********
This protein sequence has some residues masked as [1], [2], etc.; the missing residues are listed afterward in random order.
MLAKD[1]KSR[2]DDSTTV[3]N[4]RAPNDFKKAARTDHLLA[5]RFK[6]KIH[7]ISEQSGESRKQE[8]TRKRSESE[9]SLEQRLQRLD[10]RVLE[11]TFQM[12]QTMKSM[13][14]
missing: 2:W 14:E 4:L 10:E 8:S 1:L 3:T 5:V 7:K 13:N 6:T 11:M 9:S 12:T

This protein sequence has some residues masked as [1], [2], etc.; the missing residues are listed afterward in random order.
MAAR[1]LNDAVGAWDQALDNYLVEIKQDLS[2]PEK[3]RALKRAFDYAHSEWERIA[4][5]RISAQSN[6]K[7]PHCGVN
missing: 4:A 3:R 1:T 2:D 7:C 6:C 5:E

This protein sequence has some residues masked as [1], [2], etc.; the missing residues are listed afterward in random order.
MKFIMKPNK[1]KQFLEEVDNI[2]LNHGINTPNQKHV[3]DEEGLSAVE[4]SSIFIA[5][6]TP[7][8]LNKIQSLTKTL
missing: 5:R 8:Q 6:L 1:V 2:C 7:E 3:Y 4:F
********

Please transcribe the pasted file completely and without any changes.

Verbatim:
This protein sequence has some residues masked as [1], [2], etc.; the missing residues are listed afterward in random order.
MLAKD[1]KSR[2]DDSTTV[3]N[4]RAPNDFKKAARTDHLLA[5]RFK[6]KIH[7]ISEQSGESRKQE[8]TRKRSESE[9]SLEQRLQRLD[10]RVLE[11]TFQM[12]QTMKSM[13][14]
missing: 2:W 14:E 4:L 10:E 8:S 1:L 3:T 5:V 7:K 13:N 6:T 11:M 9:S 12:T

This protein sequence has some residues masked as [1], [2], etc.; the missing residues are listed afterward in random order.
MAAR[1]LNDAVGAWDQALDNYLVEIKQDLS[2]PEK[3]RALKRAFDYAHSEWERIA[4][5]RISAQSN[6]K[7]PHCGVN
missing: 4:A 3:R 1:T 2:D 7:C 6:C 5:E

This protein sequence has some residues masked as [1], [2], etc.; the missing residues are listed afterward in random order.
MKFIMKPNK[1]KQFLEEVDNI[2]LNHGINTPNQKHV[3]DEEGLSAVE[4]SSIFIA[5][6]TP[7][8]LNKIQSLTKTL
missing: 5:R 8:Q 6:L 1:V 2:C 7:E 3:Y 4:F